This vehicle is well used, but runs well. I have not driven regularly in a few months. Needs state inspected; expired 10/2012. The only thing that I know will need to be looked at for state inspection is the front tie rod/suspension. The tires are fine, however there is one mismatched brand on back driver side. The radio is not functioning. The a/c needs recharged. The interior is in fair condition; seats in better shape than carpet. The exterior paint is poor to fair with very little surface rust (paint is faded and lots of scratches). The rear driver side light cover is broken (see picture). The front passenger side running light is missing (see picture).
Wanted to add that the driver window does not roll down. It actually has not worked since we bought the van 5 or so years ago.
Don't hesitate to ask questions.
This vehicle will be sold AS-IS
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Fri, 18 Jul 2014 12:45:00 EST
Auto enthusiasts love a good debate, whether it's Mustang versus Camaro or Ferrari against Lamborghini. But how about a battle between two very different vintages of classic pickup trucks? In this case, the fight is between a 1979 Dodge Li'l Red Express and a 1933 Ford Model 46 truck with a flathead V8.
Thu, 19 Sep 2013 18:59:00 EST
The shootout comes courtesy of the internet series Generation Gap, and its concept is super-simple. One guy prefers classics, and the other likes newer rides. They choose a category, pick two vehicles and put them head to head. In this case, neither is exactly modern, though. The Ford is more than old enough to receive Social Security checks, and the Dodge is hardly a young whippersnapper.
Other than both being pickups, these two models were made to serve very different functions. The Li'l Red Express was basically the progenitor of today's muscle trucks, with a big V8 that made it one of the quickest new models in its day (admittedly, 1979 was a rough time for automotive performance). On the other hand, the '33 Ford was just meant to work, with little pretense for anything else. One of the hosts describes it as "the simplest, most difficult" vehicle he's driven because of the tricky double clutchwork necessary to shift gears. Scroll down to watch the video and try to decide which of these two American classics you would rather have in your garage.
With Shelby preparing to wind down production of its brutal GT350, a 624-horsepower Mustang that's meant to go up against the Roush Stage 3 in the world of tuned Ford ponycars, the Las Vegas-based tuner is looking to give back to one lucky customer. It'll auction off the very first GT350 ever produced, at the 2013 Barrett-Jackson auction in Las Vegas, a three-day event that runs from September 26 through September 28.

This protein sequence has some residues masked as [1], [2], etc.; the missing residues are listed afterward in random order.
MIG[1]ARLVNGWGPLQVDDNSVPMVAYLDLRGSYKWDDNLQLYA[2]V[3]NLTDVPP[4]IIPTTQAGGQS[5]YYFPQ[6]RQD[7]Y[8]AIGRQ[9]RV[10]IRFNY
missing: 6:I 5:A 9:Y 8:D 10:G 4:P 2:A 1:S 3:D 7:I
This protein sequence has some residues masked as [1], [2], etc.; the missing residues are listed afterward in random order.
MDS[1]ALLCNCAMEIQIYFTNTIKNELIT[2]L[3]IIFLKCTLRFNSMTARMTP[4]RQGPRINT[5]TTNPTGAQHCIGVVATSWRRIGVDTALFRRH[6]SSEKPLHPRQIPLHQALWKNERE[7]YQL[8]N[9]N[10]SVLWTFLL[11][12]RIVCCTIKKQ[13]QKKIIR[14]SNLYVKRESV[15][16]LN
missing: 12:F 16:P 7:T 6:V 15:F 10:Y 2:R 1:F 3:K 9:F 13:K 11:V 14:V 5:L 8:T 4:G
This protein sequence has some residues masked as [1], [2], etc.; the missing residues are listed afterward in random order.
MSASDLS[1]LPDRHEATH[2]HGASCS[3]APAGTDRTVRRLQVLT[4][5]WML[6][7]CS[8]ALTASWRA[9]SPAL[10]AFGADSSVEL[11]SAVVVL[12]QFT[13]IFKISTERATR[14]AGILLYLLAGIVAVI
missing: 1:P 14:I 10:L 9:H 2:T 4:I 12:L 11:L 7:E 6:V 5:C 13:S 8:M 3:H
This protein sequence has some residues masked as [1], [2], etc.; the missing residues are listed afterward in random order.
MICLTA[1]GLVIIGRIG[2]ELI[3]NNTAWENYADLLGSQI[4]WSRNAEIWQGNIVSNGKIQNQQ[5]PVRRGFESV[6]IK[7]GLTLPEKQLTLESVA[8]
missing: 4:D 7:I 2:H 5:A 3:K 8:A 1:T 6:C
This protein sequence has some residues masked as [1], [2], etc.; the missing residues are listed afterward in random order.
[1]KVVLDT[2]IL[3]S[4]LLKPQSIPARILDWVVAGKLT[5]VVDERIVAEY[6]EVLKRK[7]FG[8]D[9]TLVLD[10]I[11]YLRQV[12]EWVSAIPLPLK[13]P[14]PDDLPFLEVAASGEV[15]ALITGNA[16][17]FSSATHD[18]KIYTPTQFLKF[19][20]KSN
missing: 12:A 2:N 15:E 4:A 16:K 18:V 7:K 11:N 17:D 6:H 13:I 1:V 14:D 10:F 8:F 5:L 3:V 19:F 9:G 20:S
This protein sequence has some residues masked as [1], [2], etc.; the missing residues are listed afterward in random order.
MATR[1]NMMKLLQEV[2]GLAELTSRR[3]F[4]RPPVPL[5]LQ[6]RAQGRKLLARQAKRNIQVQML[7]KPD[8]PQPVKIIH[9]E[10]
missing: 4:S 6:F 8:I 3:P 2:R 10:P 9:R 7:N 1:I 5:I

Mon, 19 Aug 2013 16:01:00 EST
The GT350 is a monster, with a 5.0-liter, supercharged V8 that's been tuned well past 600 horsepower in a time when Ford's own Shelby-branded GT500 barely reached 550 horsepower. The GT350 is much louder than Ford's effort, too, both visually and audibly. The wide body look isn't what we'd call conventional, but on a car that sounds and goes like this, something extreme is needed. According to Shelby American's vice president of production, Gary Davis, "Carroll was very excited about the new wide body option, so that was included on this car. It's the first 2012 GT350 serial number from our anniversary year. It is a very special car." Wilwood brakes, a massaged suspension, and some very fat, sticky tires add to the Shelby experience.
This particular GT350 will be lot number 750, and will cross the Barrett-Jackson stage on Sunday, September 28.
Ford is doing well. It can't make enough examples of its new Fusion, it can barely make enough of the aging F-150, it's getting good brand rankings, people like its turnaround story, it's selling oodles of product and its quarterly profit numbers end in the word "billion." As other high-flying examples have demonstrated over the past few years, though, big numbers can come with problems that aren't exactly small.
Automotive News has published a good "nutshell" report of Ford's progress and problems. The Dearborn automaker's optimistic "general label rule" determination of gas mileage for the C-Max Hybrid has led to lawsuits, hybrid software updates, a downward revision of C-Max fuel economy and millions in rebates. AN notes the C-Max was the "worst-scoring model in this year's J.D. Power Initial Quality Study," but Ford will probably be happy that it managed not to be mentioned further in the study's results after last year's mediocre showing. Its MyTouch and SYNC systems, the bugbears sabotaging Ford's J.D. Power results, have also led to lawsuits, software updates, more software updates and a center console rethink. On top of that, the 1.6-liter EcoBoost in the 2013 Ford Escape that Ford called a "hero" was soon catching fire for three different reasons. And let's not even get into the troubled launch of the Lincoln MKZ.
The Automotive News piece notes that industry observers have been surprised at Ford's stumbles because everything has been looking so good. Nevertheless, there is still the issue of those billions in profits - the company is doing plenty of things, plural, right. Ford says it is tackling its problems, hiring engineers and instituting new quality control processes as part of its effort to find solutions. The test will be to see if in a year from now we begin the discussion of these issues with "Remember when Ford...", or "Problems continue at The Blue Oval."